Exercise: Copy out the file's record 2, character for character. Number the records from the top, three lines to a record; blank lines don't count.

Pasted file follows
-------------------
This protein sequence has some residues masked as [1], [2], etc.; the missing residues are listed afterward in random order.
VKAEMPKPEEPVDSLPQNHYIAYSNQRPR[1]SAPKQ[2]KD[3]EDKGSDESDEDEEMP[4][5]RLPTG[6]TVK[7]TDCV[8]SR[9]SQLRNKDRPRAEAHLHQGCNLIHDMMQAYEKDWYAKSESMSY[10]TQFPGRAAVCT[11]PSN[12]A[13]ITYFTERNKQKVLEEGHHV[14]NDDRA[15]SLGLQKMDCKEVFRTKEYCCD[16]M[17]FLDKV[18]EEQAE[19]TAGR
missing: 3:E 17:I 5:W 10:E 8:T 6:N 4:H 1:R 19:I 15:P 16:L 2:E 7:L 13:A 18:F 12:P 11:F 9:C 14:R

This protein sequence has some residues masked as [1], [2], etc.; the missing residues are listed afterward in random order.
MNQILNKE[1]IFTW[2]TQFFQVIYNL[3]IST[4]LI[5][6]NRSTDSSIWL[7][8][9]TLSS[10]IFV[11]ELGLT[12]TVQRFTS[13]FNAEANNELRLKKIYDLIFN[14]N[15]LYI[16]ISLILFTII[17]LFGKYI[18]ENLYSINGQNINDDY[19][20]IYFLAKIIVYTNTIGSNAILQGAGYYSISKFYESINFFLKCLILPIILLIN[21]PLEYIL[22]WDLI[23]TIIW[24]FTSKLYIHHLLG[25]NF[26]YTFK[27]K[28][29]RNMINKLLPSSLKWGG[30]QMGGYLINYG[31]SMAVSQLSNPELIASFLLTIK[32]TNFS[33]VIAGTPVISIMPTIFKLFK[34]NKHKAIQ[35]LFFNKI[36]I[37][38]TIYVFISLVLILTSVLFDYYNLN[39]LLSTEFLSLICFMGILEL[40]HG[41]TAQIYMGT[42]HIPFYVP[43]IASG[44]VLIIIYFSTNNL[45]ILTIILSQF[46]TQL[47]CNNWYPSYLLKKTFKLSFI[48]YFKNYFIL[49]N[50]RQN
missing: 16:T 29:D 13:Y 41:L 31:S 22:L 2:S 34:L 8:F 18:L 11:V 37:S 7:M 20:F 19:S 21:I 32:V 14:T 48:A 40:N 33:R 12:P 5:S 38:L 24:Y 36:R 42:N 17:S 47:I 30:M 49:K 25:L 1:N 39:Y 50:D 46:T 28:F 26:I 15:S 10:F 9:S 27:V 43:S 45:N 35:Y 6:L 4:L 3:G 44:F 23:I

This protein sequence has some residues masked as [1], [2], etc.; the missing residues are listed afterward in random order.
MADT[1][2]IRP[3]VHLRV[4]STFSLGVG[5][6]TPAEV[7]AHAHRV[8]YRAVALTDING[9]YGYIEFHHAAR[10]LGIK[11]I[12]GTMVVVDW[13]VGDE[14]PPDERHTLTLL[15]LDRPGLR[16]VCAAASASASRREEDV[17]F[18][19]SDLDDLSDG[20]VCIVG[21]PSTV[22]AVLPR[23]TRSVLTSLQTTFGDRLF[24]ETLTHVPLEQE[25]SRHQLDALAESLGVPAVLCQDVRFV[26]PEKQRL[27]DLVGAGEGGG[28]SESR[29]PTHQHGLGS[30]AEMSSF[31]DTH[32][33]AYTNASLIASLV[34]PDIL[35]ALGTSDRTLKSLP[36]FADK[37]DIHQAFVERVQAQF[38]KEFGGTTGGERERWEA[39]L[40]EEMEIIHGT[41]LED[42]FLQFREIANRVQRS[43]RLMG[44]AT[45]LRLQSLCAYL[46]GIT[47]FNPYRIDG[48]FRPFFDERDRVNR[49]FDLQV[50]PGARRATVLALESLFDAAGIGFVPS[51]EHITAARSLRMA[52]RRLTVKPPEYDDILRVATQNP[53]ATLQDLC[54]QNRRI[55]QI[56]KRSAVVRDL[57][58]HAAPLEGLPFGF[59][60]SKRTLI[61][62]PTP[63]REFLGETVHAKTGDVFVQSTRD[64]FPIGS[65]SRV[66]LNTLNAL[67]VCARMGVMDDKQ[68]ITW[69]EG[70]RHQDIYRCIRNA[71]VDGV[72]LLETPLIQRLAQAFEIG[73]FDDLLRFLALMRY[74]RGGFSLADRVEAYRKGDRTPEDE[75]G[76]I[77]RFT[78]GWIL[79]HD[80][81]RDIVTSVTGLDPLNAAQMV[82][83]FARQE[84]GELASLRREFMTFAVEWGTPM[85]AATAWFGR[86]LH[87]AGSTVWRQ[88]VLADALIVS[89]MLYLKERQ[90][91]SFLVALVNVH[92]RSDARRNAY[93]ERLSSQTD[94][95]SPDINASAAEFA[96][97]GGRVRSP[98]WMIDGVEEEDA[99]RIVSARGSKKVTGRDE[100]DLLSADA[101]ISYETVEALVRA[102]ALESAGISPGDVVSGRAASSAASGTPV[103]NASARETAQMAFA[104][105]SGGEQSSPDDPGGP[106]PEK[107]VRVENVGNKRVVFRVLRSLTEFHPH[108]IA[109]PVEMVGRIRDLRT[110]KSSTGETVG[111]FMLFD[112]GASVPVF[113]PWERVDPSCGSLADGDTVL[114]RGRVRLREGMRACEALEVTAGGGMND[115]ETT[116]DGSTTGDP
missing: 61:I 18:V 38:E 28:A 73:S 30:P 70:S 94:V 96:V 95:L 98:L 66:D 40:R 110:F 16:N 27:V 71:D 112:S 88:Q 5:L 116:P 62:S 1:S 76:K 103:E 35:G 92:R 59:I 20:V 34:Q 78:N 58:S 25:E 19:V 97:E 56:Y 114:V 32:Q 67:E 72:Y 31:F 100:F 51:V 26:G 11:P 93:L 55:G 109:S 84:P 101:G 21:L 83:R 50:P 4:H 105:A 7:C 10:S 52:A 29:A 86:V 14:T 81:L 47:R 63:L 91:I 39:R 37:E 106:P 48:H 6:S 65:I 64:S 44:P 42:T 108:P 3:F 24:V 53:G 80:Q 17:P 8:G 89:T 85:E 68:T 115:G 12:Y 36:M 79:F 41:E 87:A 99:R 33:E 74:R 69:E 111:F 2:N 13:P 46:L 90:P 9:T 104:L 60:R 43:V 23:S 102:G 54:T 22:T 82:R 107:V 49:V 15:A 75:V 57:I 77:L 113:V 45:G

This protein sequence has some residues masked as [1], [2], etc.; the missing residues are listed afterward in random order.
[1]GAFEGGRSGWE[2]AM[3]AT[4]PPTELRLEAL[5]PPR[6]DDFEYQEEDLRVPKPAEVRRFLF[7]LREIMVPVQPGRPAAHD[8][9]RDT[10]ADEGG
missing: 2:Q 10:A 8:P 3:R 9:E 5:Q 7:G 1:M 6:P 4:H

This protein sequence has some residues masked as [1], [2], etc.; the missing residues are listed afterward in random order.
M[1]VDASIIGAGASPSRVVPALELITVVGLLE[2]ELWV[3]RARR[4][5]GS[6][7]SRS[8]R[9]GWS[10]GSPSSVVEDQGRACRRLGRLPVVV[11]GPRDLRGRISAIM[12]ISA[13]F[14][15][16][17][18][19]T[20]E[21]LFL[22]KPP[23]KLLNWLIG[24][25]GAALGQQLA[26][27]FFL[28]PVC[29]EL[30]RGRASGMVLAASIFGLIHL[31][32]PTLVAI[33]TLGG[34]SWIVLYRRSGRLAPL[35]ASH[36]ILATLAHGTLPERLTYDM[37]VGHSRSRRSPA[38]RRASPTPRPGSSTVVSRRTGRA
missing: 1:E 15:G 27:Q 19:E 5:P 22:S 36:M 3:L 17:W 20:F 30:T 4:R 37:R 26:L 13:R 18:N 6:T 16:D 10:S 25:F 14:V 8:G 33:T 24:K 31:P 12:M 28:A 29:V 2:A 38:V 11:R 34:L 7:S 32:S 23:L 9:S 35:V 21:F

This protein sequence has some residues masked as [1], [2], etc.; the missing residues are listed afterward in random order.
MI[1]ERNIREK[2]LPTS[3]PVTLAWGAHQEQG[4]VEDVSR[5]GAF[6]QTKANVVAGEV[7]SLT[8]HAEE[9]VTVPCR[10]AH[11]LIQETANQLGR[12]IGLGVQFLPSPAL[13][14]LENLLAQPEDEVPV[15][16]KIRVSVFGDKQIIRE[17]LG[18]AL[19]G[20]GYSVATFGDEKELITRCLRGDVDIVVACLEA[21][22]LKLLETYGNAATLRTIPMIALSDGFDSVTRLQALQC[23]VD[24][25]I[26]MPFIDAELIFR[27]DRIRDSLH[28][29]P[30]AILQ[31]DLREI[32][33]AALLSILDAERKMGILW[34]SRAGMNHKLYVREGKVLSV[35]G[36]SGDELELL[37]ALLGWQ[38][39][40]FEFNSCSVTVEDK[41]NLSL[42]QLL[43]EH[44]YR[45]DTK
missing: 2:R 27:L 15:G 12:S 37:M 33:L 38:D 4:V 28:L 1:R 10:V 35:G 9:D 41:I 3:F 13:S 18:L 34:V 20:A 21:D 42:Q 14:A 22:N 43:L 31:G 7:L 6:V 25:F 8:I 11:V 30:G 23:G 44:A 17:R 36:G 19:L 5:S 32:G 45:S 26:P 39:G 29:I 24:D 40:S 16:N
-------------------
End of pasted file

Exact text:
This protein sequence has some residues masked as [1], [2], etc.; the missing residues are listed afterward in random order.
MNQILNKE[1]IFTW[2]TQFFQVIYNL[3]IST[4]LI[5][6]NRSTDSSIWL[7][8][9]TLSS[10]IFV[11]ELGLT[12]TVQRFTS[13]FNAEANNELRLKKIYDLIFN[14]N[15]LYI[16]ISLILFTII[17]LFGKYI[18]ENLYSINGQNINDDY[19][20]IYFLAKIIVYTNTIGSNAILQGAGYYSISKFYESINFFLKCLILPIILLIN[21]PLEYIL[22]WDLI[23]TIIW[24]FTSKLYIHHLLG[25]NF[26]YTFK[27]K[28][29]RNMINKLLPSSLKWGG[30]QMGGYLINYG[31]SMAVSQLSNPELIASFLLTIK[32]TNFS[33]VIAGTPVISIMPTIFKLFK[34]NKHKAIQ[35]LFFNKI[36]I[37][38]TIYVFISLVLILTSVLFDYYNLN[39]LLSTEFLSLICFMGILEL[40]HG[41]TAQIYMGT[42]HIPFYVP[43]IASG[44]VLIIIYFSTNNL[45]ILTIILSQF[46]TQL[47]CNNWYPSYLLKKTFKLSFI[48]YFKNYFIL[49]N[50]RQN
missing: 16:T 29:D 13:Y 41:L 31:S 22:L 2:S 34:L 8:F 18:L 11:V 37:S 7:M 20:F 19:S 21:I 32:V 14:T 48:A 40:N 33:R 12:P 5:S 38:L 24:Y 36:R 42:N 17:S 47:I 30:M 49:K 25:L 1:N 39:Y 50:D 46:T 28:F 26:I 15:S 10:F 9:S 27:V 43:S 45:N 35:Y 6:L 4:L 3:G 44:F 23:I